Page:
Antidepressants – including selective serotonin reuptake inhibitors (SSRIs) – can be an effective means of treating symptoms associated with obsessive compulsive disorder, anxiety and depression – which affects an estimated five percent of teenagers. Depression in children and adolescents, when left untreated for prolonged periods of time, can result in severe behavioral issues and problems at home and in school.
While some antidepressants and psychological therapies have shown positive results, there has been mounting concern about the side effects of SSRIs among children and adolescents. The most serious concern is that of suicidal thoughts and tendencies among young adults who take antidepressants – specifically those who are age 25 and younger.
FDA warns about antidepressants and suicide risk in children
In the beginning of 2004, the Food and Drug Administration (FDA) asked several antidepressant manufacturers to update their product labels to include language about the possibility of an increased risk of suicidal thoughts in children, particularly at the start of therapy or at the time of dose adjustments. Based on escalating adverse event reports and post-marketing data, in October of that same year, the agency mandated that all antidepressants (including SSRIs, tricyclic antidepressants, and monoamine oxidase inhibitors) to include a black box warning concerning suicidal ideation and behavior in both children and adolescents.
Among the more common brand names of antidepressants included in this list are:
How do antidepressants lead to suicidal thoughts in children?
Since severe depression may entail a higher suicide risk, it is often challenging to determine a direct link between antidepressant use and suicidal ideation or suicide. Potential reasons for this increased risk in children may be tied to the side effects of SSRIs, including agitation, hostility, increased anxiety and impulsive behavior. These kinds of adverse side effects may be a sign of worsening depression or point to a possible risk for suicidal behavior.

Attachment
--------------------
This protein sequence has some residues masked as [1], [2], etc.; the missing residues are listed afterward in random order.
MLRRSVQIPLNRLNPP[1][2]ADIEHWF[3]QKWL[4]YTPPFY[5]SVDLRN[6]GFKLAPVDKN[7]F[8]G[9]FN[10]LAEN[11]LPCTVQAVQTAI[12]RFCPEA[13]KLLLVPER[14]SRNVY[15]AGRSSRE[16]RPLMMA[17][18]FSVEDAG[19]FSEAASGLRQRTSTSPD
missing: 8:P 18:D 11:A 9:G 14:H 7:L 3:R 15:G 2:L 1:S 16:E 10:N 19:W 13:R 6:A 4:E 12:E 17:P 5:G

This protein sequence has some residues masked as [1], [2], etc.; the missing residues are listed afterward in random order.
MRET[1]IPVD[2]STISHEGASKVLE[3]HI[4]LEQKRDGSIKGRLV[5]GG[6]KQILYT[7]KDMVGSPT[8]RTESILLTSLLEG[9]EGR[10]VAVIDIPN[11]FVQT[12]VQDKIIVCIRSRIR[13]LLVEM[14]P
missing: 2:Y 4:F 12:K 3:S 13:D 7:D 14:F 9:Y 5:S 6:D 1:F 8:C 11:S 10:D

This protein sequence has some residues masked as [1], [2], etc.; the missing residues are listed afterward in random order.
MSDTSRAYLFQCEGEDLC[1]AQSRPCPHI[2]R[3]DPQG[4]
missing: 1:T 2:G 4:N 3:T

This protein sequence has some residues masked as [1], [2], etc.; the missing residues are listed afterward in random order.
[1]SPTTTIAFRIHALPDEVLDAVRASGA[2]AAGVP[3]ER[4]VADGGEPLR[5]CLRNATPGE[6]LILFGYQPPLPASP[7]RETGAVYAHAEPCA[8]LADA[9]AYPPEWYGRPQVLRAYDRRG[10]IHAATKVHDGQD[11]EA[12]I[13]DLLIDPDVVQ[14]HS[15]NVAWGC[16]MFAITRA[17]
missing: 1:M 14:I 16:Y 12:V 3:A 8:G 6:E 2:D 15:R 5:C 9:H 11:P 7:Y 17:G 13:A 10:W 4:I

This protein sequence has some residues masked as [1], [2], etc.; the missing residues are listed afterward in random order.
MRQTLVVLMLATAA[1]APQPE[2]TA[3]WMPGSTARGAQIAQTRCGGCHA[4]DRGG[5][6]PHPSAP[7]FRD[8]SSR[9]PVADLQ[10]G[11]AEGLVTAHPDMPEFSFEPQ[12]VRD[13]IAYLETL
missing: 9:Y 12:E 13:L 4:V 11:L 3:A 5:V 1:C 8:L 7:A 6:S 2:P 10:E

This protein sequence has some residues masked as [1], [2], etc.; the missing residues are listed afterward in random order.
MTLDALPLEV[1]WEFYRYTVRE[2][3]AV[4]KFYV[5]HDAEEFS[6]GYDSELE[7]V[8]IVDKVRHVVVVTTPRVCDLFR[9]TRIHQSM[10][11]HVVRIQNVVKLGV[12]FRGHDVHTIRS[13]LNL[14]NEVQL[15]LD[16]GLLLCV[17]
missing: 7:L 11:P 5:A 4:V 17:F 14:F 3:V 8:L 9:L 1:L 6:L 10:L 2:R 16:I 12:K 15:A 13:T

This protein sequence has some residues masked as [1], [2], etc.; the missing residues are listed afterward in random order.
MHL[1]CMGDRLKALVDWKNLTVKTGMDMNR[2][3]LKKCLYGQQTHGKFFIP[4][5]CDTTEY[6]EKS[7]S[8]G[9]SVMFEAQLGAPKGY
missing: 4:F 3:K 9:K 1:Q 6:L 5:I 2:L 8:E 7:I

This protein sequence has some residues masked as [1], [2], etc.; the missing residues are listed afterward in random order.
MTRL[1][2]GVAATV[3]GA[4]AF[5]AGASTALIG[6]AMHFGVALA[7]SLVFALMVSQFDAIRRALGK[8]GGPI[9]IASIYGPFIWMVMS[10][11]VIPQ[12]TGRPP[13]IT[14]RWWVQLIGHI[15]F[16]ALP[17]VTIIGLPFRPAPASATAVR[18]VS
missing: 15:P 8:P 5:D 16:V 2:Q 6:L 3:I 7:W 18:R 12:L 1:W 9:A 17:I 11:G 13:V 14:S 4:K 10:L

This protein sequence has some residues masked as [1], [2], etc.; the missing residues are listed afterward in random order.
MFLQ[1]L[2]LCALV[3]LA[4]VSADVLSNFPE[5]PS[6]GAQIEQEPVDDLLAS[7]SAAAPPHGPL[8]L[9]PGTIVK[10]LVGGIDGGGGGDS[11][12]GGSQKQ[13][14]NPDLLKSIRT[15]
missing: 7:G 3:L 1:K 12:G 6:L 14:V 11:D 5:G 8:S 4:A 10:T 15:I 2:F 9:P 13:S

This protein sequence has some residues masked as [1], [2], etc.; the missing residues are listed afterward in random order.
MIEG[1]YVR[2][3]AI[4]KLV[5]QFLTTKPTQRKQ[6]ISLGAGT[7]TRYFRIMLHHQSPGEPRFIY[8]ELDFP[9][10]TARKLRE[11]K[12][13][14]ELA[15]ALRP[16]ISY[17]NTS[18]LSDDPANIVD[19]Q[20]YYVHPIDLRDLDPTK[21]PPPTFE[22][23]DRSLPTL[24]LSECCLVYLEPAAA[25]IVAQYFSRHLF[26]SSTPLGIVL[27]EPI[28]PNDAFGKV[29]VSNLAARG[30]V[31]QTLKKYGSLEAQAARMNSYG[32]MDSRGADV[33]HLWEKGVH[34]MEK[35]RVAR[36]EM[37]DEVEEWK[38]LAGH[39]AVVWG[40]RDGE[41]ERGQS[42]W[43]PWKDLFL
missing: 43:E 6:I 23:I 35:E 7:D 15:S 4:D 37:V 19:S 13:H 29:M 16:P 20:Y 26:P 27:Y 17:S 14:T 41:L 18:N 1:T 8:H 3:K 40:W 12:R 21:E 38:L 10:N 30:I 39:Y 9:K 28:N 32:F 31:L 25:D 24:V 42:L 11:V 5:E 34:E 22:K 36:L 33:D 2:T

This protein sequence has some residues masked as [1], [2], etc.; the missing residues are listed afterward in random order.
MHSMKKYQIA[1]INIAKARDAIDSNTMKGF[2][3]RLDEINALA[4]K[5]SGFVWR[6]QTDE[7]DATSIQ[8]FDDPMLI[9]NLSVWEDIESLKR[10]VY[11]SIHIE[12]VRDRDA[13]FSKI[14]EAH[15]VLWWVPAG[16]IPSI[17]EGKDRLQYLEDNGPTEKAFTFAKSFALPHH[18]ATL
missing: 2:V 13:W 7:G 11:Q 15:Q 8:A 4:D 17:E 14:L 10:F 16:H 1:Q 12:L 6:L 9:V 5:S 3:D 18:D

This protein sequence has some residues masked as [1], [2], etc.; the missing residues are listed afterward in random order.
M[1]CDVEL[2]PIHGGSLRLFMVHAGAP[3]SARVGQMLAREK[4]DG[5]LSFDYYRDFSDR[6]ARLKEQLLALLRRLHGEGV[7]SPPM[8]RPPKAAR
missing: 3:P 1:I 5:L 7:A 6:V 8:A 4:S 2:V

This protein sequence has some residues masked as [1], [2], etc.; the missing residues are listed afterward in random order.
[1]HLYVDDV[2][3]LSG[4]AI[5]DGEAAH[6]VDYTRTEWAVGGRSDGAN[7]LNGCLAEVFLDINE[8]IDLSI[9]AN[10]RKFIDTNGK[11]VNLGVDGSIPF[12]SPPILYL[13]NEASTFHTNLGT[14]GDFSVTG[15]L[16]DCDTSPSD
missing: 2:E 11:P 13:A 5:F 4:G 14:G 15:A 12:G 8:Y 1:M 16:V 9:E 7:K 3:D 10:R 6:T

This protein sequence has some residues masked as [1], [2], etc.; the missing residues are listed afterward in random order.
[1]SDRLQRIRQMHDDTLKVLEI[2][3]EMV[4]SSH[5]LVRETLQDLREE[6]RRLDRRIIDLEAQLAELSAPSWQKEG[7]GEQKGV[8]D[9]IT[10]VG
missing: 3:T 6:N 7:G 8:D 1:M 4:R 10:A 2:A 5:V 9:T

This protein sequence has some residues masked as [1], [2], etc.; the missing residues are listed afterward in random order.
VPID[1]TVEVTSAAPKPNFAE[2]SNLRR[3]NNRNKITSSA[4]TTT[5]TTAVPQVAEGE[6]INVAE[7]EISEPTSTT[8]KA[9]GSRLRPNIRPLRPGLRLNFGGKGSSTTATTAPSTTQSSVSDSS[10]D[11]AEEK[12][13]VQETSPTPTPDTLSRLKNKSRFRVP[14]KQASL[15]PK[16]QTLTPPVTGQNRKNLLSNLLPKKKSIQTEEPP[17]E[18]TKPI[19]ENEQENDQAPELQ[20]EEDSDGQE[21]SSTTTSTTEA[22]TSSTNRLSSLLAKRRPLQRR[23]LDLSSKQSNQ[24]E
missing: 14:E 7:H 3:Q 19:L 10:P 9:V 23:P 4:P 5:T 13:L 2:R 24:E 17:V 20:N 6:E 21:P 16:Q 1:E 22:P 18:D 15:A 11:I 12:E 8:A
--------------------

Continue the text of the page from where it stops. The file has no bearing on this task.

While the FDA’s black box warning on suicidal behavior in children treated with antidepressants is the agency’s most stringent, during its review, no completed suicides were reported among the 2,200 children treated with SSRI medications. However, four percent showed an increase in suicidal ideation (such as actual suicide attempts), compared with 2 percent of those taking a placebo.
Conflicting research on causal relationship
As with any major medical decision, families and their physicians should carefully consider the risks and potential dangers of antidepressant treatment for the individual patient. Some clinical studies have implied that any benefits of antidepressants outweigh their risks to children who suffer moderate forms of depression and anxiety disorders. One such study, which reviewed pediatric trials, was published in the Journal of the American Medical Association in 2007.
On the other hand, mental health practitioners remain divided on whether warnings for SSRI suicide risks in children are truly warranted. They see these warnings as a cautionary measure, alerting parents to weigh the pros and cons of any medication before initiating treatment. Careful monitoring of behavior and side effects is crucial, as the highest risk of suicidal thoughts occurs during the first few months of treatment and when the dosage levels are changed.
Warning signs that parents should look out for
The early signs of potential self-harm may be subtle among children who are taking antidepressants. A teenager may be reluctant to share these inner feelings with a parent. The following are some warning signs that a child’s depression is deepening, putting them at risk for self-harm:
- Spending more time alone
- Self injury
- Increased agitation or restlessness
- Sudden panic attacks
- Extreme sadness
- Volatile mood swings
- Aggression or hostility
- New or worsening anxiety
- Problems at school either socially or with academics
- Talks of dying or suicide
Alternative treatments for children with depression
A thorough medical evaluation can help determine whether antidepressant therapy is appropriate for a child. Other treatments that may be considered as a safer alternative include cognitive behavioral therapy, to help learn new ways of thinking and enhance coping skills, and interpersonal therapy, which can help the patient adapt and make changes in personal relationships.